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Mormons, mormons everywhere

I promise, once we find our house and get settled we’ll get some design work done on this site and make it a little prettier to the eye. But until then, you’ll have to buck up and take it.

As it turns out, our hotel is only 10 minutes away from the Mormon temple, which became our first stop this morning. We were just walking up to it from the parking lot when we passed by a senior missionary couple on their way out. After quick hellos and the “where are you from’s,” the Elder mentioned that they’re mission is nearing its end and they will be heading home (Lovell, Wyoming) shortly. He literally couldn’t finish his sentence because he got so choked up describing how beautiful this country is and how much he’s loved his experience here. His wife had to step in and take over. This is their fourth mission, all of them in Latin America, but special experiences happened here that have touched them both deeply.

Turns out their home was just on the other side of the wall from the temple parking lot. They invited us over so he could give us the address to the mission office. Their place was one of the tiniest apartments I’ve ever seen, no more than eight feet wide, a straight shot front to back. With all the space they have back home in Wyoming, they were heart broken to leave this tiny apartment and the mission work here in Costa Rica, which they have to do because the business they run at home needs their attention again. But for that devil called money they’d be staying right here to keep on working.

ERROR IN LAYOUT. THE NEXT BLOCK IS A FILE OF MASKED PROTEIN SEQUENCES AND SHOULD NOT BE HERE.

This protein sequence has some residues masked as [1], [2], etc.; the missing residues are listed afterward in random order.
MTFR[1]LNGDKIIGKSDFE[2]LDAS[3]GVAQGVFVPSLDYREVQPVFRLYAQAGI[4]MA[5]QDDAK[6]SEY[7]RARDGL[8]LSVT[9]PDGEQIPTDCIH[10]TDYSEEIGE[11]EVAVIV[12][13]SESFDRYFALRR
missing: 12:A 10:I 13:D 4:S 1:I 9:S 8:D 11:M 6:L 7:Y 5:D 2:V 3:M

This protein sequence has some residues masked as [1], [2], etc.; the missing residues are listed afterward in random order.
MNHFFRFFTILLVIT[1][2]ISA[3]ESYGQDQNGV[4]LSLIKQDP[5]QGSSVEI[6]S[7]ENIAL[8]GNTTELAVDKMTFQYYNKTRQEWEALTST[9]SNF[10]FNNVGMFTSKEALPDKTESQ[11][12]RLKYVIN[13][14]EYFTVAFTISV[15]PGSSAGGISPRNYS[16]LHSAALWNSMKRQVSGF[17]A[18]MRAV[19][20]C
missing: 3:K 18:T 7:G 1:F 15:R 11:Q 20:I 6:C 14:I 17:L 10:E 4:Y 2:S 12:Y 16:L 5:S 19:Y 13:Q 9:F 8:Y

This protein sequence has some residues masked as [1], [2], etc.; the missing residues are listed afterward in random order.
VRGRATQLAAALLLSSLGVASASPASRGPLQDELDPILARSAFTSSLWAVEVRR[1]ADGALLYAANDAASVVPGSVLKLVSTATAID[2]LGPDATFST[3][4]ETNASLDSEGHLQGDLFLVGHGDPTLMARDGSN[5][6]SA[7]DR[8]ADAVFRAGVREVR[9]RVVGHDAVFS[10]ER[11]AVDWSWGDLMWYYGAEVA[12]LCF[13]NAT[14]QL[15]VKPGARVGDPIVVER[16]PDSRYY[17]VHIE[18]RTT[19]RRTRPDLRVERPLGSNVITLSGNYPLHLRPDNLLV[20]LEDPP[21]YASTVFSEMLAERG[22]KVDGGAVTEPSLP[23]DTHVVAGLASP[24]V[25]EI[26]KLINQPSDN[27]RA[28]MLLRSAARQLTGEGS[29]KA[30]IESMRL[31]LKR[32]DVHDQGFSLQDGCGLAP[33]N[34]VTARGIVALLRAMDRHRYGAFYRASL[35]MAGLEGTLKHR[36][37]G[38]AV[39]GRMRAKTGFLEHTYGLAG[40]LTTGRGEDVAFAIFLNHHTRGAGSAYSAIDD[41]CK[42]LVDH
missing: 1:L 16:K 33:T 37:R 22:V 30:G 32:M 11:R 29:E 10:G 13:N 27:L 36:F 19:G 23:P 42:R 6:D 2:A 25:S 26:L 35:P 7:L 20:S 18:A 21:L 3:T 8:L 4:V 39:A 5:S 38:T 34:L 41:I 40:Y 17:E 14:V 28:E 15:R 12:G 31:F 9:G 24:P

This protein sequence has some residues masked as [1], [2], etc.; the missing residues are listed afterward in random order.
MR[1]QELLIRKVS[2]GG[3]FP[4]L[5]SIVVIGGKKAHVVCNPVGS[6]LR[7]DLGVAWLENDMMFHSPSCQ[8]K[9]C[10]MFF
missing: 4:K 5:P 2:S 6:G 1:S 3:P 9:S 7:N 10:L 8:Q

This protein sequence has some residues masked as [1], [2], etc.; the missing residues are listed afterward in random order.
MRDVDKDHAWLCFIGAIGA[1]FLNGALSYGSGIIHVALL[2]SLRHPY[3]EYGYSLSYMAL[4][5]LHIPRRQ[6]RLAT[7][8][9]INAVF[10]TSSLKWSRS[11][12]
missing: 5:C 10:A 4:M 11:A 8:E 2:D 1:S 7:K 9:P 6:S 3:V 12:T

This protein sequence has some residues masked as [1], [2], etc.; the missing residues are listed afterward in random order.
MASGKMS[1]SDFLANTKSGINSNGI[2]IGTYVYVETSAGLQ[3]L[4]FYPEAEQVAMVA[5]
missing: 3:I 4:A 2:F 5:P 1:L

They were an amazing example of service and dedication. Their love of missionary work and the Costa Rican people beamed from their ceaseless smiles. They gave us hope of finding more meaning to our travels than mere self-indulgent adventures. No coincidences.

Later, we did a walk through of a house in a city called Grecia, billed as the cleanest city in Latin America. It’s not clean. Raise the bar, Ticos. Raise the bar. Beach house hunting tomorrow.

[First bit of trivia for you. If you don’t know what a Tico is, google it.]


Paradise? Coming right up

We’re finally on our way. Last night we had dinner with Kelli’s parents at India House, one of our favorite restaurants in Utah and one of the best Indian places I’ve been to. I think that was the third time in three weeks that those two have taken us out for a nice dinner. In fact, we’ve been amazed by everyone’s generosity and sincere best wishes for our future adventures. I don’t think Kelli and I have paid for a meal since we told people we were leaving.